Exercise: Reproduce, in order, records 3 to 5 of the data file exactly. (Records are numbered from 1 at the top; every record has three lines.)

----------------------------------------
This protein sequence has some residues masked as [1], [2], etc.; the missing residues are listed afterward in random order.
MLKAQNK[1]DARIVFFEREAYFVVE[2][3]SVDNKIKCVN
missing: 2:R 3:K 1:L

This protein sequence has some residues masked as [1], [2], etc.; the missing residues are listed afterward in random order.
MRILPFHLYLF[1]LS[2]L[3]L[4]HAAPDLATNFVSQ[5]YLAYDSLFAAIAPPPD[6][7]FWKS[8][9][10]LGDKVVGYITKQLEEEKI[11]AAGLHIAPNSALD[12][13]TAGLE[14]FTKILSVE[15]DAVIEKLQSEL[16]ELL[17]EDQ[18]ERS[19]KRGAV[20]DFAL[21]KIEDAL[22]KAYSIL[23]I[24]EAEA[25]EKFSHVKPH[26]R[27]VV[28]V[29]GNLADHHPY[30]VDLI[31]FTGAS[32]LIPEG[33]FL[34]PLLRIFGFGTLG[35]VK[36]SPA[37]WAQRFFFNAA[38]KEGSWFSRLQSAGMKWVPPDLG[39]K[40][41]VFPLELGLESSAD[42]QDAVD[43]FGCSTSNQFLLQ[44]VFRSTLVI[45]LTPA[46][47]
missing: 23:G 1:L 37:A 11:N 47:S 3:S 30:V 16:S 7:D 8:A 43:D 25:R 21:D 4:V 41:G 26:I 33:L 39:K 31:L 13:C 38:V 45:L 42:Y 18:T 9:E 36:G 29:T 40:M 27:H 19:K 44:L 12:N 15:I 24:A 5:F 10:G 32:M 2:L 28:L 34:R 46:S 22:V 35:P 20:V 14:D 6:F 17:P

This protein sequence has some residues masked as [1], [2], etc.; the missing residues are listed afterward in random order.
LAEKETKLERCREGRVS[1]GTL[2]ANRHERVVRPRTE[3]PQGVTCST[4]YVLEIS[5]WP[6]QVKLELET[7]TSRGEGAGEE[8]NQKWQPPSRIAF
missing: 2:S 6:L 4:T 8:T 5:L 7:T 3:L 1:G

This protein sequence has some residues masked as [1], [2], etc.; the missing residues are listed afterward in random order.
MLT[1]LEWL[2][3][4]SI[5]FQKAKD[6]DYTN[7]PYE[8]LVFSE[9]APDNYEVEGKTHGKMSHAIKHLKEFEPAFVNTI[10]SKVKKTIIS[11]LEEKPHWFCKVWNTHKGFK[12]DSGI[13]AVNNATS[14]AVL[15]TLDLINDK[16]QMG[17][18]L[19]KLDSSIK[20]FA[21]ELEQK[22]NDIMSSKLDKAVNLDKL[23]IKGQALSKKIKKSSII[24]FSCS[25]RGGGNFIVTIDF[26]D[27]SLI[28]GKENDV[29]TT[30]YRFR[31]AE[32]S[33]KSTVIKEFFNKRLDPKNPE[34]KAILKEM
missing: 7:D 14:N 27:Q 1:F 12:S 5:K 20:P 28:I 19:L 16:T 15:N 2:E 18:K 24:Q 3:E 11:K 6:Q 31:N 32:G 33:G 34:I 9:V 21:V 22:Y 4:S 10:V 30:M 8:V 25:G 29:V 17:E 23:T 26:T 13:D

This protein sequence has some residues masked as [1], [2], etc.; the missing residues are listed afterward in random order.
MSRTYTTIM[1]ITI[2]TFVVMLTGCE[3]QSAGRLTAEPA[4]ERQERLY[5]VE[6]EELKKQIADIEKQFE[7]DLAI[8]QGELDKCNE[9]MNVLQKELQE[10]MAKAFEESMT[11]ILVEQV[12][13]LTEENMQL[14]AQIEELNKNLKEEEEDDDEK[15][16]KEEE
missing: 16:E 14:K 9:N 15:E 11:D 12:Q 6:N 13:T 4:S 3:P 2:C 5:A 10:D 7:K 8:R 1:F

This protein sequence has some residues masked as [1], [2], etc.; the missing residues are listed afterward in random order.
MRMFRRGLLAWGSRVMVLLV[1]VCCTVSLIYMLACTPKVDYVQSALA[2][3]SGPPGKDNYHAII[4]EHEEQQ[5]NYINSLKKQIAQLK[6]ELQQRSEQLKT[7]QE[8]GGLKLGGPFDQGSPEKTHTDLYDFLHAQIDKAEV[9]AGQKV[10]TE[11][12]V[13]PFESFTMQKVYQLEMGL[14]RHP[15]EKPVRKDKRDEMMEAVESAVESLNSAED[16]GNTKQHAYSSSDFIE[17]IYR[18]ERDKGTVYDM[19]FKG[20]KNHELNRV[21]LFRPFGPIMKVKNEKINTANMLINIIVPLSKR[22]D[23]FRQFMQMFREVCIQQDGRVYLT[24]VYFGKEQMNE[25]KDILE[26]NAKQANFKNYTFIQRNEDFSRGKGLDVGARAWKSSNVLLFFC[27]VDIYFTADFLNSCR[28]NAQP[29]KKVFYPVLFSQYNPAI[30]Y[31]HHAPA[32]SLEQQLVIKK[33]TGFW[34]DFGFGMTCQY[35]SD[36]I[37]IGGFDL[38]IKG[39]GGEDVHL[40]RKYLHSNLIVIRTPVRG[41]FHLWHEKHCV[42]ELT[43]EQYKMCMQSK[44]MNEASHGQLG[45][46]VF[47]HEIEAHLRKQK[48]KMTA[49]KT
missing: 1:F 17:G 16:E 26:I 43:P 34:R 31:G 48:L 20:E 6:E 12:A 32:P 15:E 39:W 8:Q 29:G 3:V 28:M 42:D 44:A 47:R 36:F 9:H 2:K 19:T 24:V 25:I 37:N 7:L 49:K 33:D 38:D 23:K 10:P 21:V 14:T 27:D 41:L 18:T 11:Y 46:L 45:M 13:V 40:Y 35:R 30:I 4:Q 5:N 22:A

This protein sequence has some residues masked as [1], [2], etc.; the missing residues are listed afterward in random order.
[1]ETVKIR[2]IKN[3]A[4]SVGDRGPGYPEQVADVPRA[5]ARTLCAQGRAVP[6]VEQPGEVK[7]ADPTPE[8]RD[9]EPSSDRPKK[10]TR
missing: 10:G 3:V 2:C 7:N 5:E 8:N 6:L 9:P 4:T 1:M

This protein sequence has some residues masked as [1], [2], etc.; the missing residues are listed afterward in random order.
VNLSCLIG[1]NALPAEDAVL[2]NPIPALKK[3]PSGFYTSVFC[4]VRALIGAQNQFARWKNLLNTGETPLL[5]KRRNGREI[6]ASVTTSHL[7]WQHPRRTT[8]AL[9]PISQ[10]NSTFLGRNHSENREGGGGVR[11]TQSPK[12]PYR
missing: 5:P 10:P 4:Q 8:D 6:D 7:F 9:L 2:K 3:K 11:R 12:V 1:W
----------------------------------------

This protein sequence has some residues masked as [1], [2], etc.; the missing residues are listed afterward in random order.
LAEKETKLERCREGRVS[1]GTL[2]ANRHERVVRPRTE[3]PQGVTCST[4]YVLEIS[5]WP[6]QVKLELET[7]TSRGEGAGEE[8]NQKWQPPSRIAF
missing: 2:S 6:L 4:T 8:T 5:L 7:T 3:L 1:G

This protein sequence has some residues masked as [1], [2], etc.; the missing residues are listed afterward in random order.
MLT[1]LEWL[2][3][4]SI[5]FQKAKD[6]DYTN[7]PYE[8]LVFSE[9]APDNYEVEGKTHGKMSHAIKHLKEFEPAFVNTI[10]SKVKKTIIS[11]LEEKPHWFCKVWNTHKGFK[12]DSGI[13]AVNNATS[14]AVL[15]TLDLINDK[16]QMG[17][18]L[19]KLDSSIK[20]FA[21]ELEQK[22]NDIMSSKLDKAVNLDKL[23]IKGQALSKKIKKSSII[24]FSCS[25]RGGGNFIVTIDF[26]D[27]SLI[28]GKENDV[29]TT[30]YRFR[31]AE[32]S[33]KSTVIKEFFNKRLDPKNPE[34]KAILKEM
missing: 7:D 14:N 27:Q 1:F 12:S 5:K 20:P 28:I 19:L 16:T 15:N 2:E 18:K 24:Q 3:E 11:K 6:Q 31:N 32:G 33:G 34:I 9:V 21:V 22:Y 4:S 10:V 30:M 8:V 25:G 29:V 17:E 23:T 26:T 13:D

This protein sequence has some residues masked as [1], [2], etc.; the missing residues are listed afterward in random order.
MSRTYTTIM[1]ITI[2]TFVVMLTGCE[3]QSAGRLTAEPA[4]ERQERLY[5]VE[6]EELKKQIADIEKQFE[7]DLAI[8]QGELDKCNE[9]MNVLQKELQE[10]MAKAFEESMT[11]ILVEQV[12][13]LTEENMQL[14]AQIEELNKNLKEEEEDDDEK[15][16]KEEE
missing: 16:E 14:K 9:N 15:E 11:D 12:Q 6:N 13:T 4:S 3:P 2:C 5:A 10:D 7:K 8:R 1:F